It’s become a common predicament in modern American politics. There’s a budget dispute on Capitol Hill and time is running out to settle it before a shutdown commences.
But what is a shutdown exactly? One side says it’s really no big deal and the other insists life would be disrupted for millions of Americans.
In reality, the truth is somewhere in the middle … but it’s definitely worth considering the ramifications ahead of the Sept. 30 deadline.
What it would mean
It’s true that most crucial functions of the federal government would continue even during a shutdown, which is good news for those receiving payments from Medicaid, Medicare, or Social Security. The U.S. Postal Service would still be delivering mail during this period too.
On the other hand, many folks might be impacted, including:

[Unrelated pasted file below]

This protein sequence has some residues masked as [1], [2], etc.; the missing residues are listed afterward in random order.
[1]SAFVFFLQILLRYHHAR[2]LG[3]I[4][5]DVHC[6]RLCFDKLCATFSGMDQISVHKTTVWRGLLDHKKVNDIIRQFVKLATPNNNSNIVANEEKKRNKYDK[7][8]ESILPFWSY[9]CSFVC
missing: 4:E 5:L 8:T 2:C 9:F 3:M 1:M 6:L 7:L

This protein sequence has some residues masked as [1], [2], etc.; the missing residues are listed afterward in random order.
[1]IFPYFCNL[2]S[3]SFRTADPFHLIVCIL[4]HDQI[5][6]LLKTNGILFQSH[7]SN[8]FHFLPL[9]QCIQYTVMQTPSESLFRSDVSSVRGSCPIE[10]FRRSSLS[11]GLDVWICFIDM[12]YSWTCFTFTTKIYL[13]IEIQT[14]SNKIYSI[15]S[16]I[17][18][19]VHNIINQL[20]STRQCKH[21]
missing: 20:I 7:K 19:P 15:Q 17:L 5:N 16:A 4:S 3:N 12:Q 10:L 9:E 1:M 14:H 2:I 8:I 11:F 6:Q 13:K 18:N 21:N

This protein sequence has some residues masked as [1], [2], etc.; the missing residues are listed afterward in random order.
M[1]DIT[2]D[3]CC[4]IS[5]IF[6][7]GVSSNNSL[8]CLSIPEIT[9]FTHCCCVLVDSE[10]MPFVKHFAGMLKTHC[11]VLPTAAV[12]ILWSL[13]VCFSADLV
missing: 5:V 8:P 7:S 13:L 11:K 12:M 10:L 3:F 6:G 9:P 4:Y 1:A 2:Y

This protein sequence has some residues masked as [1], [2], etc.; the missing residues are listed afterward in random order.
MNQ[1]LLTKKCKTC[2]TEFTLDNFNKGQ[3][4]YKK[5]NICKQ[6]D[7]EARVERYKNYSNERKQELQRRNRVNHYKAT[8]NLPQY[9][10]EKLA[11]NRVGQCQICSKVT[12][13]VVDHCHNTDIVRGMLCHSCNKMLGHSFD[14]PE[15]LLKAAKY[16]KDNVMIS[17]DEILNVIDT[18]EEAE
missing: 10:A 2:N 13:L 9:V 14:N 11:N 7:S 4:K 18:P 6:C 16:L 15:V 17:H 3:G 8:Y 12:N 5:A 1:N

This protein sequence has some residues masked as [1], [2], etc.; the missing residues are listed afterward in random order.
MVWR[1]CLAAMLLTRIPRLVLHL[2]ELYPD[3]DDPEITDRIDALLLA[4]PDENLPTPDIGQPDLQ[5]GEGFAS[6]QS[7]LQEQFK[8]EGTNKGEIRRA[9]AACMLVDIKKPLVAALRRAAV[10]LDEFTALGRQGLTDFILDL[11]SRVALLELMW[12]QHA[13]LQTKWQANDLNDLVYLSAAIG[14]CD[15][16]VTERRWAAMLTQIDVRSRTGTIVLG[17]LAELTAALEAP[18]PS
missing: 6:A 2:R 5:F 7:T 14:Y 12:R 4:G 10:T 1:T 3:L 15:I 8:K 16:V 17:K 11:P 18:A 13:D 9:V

- Government employees and contractors who could be expected to work without pay
- Parents who depend on access to the Head Start program
- Anyone looking forward to a trip to any of America’s national parks
- Americans interested in clinical health trials or essential government inspections
And it’s worth noting that, despite the impact a shutdown would have on all of these people, the lawmakers who failed to keep the government open would continue receiving their six-figure salaries.
Learning from history
This has all happened before, and perhaps the best way to prepare for a future shutdown is by taking a closer look at the last one. It was in 2018 and lasted for 35 days.
Many government workers either left their jobs or called out of work because of the conditions.
In addition to frustrations like long lines at airports due to TSA shortages, an estimated $3 billion in economic activity was essentially gone without a trace when the shutdown finally ended.